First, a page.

Drug blunts cocaine addiction in mice
JOHNS HOPKINS (US) — Neuroscientists trying to explain cocaine’s effects on the brain have stumbled onto a chemical compound that blocks cravings for the drug in addicted mice.
The compound is already known to be safe for people to take, though it was ineffective as a medicine years ago in tests against Parkinson’s disease and amyotrophic lateral sclerosis.
It will now undergo further animal testing in preparation for possible clinical trials in human cocaine addicts, the researchers say.
“It was remarkably serendipitous that when we learned which brain pathway cocaine acts on, we already knew of a compound . . . that blocks that specific pathway,” says Solomon Snyder, a professor of neuroscience at the Johns Hopkins University School of Medicine. “Not only did CGP3466B help confirm the details of cocaine’s action, but it also may become the first drug approved to treat cocaine addiction.”
Details of the research appear May 22 on the website of the journal Neuron.
Snyder has been studying the brain for decades. Twenty years ago, he and his team discovered that the gas nitric oxide (NO) is a major player in the complex signaling network that allows neurons to coordinate with one another. They have since studied many of the proteins in that network, including one called GAPDH.
A few years ago, Snyder’s team and other researchers found that if NO reacts with GAPDH in a brain cell, GAPDH can then bind to another protein that whisks GAPDH into the nucleus, the cell’s control center.
There, depending on what other chemical signals are present, the GAPDH can either stimulate the neuron’s growth or activate a self-destruct program—called apoptosis—that will kill the neuron.
In his research on GAPDH, Snyder came across a paper published in 1998 by scientists at Novartis. They had found interactions in the brain between GAPDH and a failed Parkinson’s/ALS candidate drug, CGP3466B. When Snyder saw the old paper, he connected it to his team’s findings, realizing that CGP3466B might prevent GAPDH from entering the cell nucleus to trigger cell death.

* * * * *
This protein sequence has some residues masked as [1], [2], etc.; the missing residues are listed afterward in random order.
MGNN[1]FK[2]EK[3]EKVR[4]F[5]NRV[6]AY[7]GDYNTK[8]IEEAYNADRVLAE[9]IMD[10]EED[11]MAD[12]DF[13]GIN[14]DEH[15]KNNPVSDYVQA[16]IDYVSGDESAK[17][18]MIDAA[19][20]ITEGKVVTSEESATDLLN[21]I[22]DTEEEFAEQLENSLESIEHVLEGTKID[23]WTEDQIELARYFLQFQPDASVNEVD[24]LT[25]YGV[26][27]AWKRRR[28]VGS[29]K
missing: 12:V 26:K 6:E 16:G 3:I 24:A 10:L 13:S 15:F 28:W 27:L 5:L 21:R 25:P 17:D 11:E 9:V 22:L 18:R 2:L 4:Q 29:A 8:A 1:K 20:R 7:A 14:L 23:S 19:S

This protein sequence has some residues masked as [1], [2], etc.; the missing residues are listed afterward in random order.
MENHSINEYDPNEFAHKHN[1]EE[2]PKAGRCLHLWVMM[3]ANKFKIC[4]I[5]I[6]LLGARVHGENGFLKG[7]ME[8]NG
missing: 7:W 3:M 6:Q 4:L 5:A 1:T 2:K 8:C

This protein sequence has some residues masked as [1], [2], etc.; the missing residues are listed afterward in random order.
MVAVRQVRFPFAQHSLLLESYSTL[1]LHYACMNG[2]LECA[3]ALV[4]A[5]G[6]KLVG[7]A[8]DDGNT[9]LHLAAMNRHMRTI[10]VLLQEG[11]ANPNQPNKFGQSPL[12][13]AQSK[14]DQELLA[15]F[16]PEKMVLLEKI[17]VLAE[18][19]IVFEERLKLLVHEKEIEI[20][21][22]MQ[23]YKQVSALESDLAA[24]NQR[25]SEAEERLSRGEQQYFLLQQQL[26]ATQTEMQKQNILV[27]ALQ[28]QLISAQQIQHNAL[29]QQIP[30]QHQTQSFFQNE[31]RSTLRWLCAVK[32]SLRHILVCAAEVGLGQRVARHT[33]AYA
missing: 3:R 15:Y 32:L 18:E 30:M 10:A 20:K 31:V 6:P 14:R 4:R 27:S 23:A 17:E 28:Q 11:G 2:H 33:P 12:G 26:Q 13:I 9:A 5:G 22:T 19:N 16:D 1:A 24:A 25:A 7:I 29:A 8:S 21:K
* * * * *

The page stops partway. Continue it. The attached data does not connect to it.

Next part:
In a study published in 2006, he and other Johns Hopkins researchers tested two compounds similar to CGP3466B to see if they would block GAPDH under conditions that would normally cause apoptosis.
The protective drugs worked, the team found, by disrupting the reaction between NO and GAPDH, ultimately keeping GAPDH out of the nucleus and keeping the cell alive.
In the new study, graduate student Risheng Xu worked with other members of Snyder’s team to investigate whether cocaine works through the NO signaling network and, if so, how. Using mice, they found that cocaine induces NO to react with GAPDH so that GAPDH does move into the nucleus.
At low doses of cocaine, the GAPDH in the nucleus will stimulate the neuron, but at higher doses it activates the cell’s self-destruct pathway.
“This explains why cocaine can have very different effects depending on the dosage,” Xu says.
The team then tested whether CGP3466B would block cocaine’s effects as it blocks the reaction between NO and GAPDH. In one experiment, they placed mice in a cage with two rooms, and trained them to expect occasional doses of cocaine in one.
When the mice began spending most of their time in that room, it showed they had become addicted to cocaine. But when treated with CGP3466B, the mice went back to spending roughly equal amounts of time in both rooms: their cocaine cravings had abated, Xu says.
“What’s exciting is that this drug works at very low doses, and it also appears only to affect this specific pathway, making it unlikely to have unwanted side effects,” Xu notes. “We also know from Novartis’ early stage clinical trials that the drug exhibits few documented side effects in people.”
CGP3466B is now owned by a different company. Snyder has brokered a deal allowing the National Institute on Drug Abuse to test CGP3466B as a treatment for cocaine addiction. NIDA will first conduct more animal trials, and then, if all goes well, move on to clinical trials in addicts.
Another member of the research team, Nilkanta Sen, cautions that more research is needed to see whether CGP3466B will fulfill its apparent promise. But, says Sen, now an assistant professor at Georgia Regents University, “what we cannot deny is that this study provides a new hope in the field of addiction research.”
The National Institute on Drug Abuse funded the study.
Source: Johns Hopkins University
You are free to share this article under the Creative Commons Attribution-NoDerivs 3.0 Unported license.